More: This doesn't seem like a typical business for women. Did you have any experience with cars before getting into it?
Joye Griffin: I grew up in a very entrepreneurial family. My father and grandfather both ran their own businesses, so it was kind of in my blood. I wouldn’t know anything different.
More: What advice would you give to budding women entrepreneurs?
JG: It’s an interesting position to be a woman in any profession. There’s a lot of juggling of the work and personal lives. One thing that was nice was that when our children were younger, because my husband and I were business owners, we could tag-team situations. If one of us needed to be at the office and one needed to be home, we could do that. We could also work from home.
Especially now, with technology, it can be much easier to balance. However, I would also caution against working at home, because I know from experience that it’s easy to get distracted and think ‘I can just throw in a load of laundry.’ You have to be very structured in regards to work versus family time. It obviously doesn’t always go as planned, but if you have a good structure that helps.
More: Where did you grow up?
JG: In a little rural town in Utah, my grandfather ran a service station. When I was a little girl, he would let me come over and help. He would check the oil and everything under the hood, and he’d let me pump the gas and count the money. It was really fun. My father was in the gas and fuel distribution sector, so I would go with him in his gas truck. Because it was a rural area, a lot of the local farmers had heating oil and needed diesel and gas for farming equipment. My father would go to their homes and fill their big tanks. It’s kind of funny that it all came full circle.
More: What were you doing before you decided to get involved with a franchise?
JG: Dave and I have always been business owners. We met in college and at the time Dave had a mobile detail business that he had started to get himself through school. Once we were married, that grew to five retail carwash locations, and as we were building another one in 1999, we decided to add a fast lube portion. That was our first introduction into the Jiffy Lube world. We applied for a franchise, and since 1999, we’ve grown to 54 locations in three different states.
More: What made you and Dave decide to become involved with a franchise?
JG: With a franchise, you get a good basic structure of what needs to be done. Franchising was really our only option. First, with a franchise, there’s the structure already there. You pay a royalty fee to a franchise and then they give you a plan. I don’t have to come up with every new idea or every new program or report. I can go to them and they can help me with that.
Second, there’s the sense of accomplishment as you watch your employees moving up the ladder. Over time, you get to know them and their families and when you see that they’re doing well, it’s rewarding to know that you’re helping them.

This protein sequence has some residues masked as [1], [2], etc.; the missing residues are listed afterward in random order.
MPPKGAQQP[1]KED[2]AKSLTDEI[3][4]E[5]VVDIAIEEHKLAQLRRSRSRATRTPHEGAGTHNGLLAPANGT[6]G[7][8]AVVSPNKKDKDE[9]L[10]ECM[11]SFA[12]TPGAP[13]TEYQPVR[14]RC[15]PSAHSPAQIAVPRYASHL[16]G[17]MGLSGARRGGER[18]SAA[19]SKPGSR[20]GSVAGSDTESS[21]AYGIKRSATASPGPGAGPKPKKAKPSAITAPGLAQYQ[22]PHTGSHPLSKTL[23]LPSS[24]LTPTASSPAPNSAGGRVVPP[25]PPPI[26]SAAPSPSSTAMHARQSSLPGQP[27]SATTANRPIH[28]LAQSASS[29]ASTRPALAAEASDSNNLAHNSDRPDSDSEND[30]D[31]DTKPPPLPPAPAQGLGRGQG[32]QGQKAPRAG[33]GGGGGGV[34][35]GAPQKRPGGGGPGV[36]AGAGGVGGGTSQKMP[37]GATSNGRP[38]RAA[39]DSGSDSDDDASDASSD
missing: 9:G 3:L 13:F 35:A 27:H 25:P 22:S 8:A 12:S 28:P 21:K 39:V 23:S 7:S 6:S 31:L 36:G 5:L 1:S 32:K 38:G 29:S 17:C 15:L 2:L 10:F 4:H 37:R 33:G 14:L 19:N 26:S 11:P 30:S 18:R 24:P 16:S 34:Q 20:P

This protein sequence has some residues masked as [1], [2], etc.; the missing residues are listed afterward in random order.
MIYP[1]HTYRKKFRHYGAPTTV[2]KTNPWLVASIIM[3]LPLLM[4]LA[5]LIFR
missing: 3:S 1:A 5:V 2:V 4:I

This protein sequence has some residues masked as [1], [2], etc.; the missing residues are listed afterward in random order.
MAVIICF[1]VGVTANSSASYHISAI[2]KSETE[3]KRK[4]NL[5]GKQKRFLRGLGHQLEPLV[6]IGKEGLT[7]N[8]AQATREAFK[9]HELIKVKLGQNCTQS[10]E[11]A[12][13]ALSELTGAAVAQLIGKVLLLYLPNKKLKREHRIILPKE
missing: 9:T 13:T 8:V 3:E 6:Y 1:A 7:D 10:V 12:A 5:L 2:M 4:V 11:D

More: How did you divide up the responsibilities?
JG: I mainly focus on customer experience—what someone experiences when she goes into one of our service centers from the time she pulls onto lot to when she leaves. This includes the type of products that we use, how our employees treated her, what the facility looked like. And I oversee the accounting and administrative part of our business.
I’m also on the Jiffy Lube international team for customer services, which shares insights for best practices on a corporate level. We meet monthly with our team of franchisees from around the country to talk about what we can do to ensure that our customers have a better experience. We try to see things through our customers’ eyes, because without them we wouldn’t have a business.
More: You now own 54 locations in Colorado, Utah and Nevada. How do you do it all?
JG: Our three sons are also involved in the business and we divide up and visit every store. We have trainings, management meetings, talk to customers and observe the facilities. I watch what’s happening at each customer touch point to make sure that the customer is being serviced to our standards.
More: What’s the biggest challenge or obstacle that you’ve faced?
JG: Our biggest challenge is not being there more often and keeping our employees well-trained and up-to-date. A lot of people will say to us “you just change oil, how hard can that be?” They have no idea of all the different manufacturers and the different requirements for each vehicle.
More: Any surprises about your chosen path?
JG: It’s a 24/7 job and we’re okay with that. When you’re a business owner, you really don’t have time off. We try really hard to keep that balance, but things happen. For instance, I just got back and found out that there’s been a big fire in Reno. So we’ve been emailing back and forth with our employees there, making sure that their families are okay.
More: What makes a woman successful in business?
JG: I’ve found two things that I really admire. First, they usually lead by example. Whatever it is they’re asking of their employees, they’re also doing it themselves. Second, they give back to their community.
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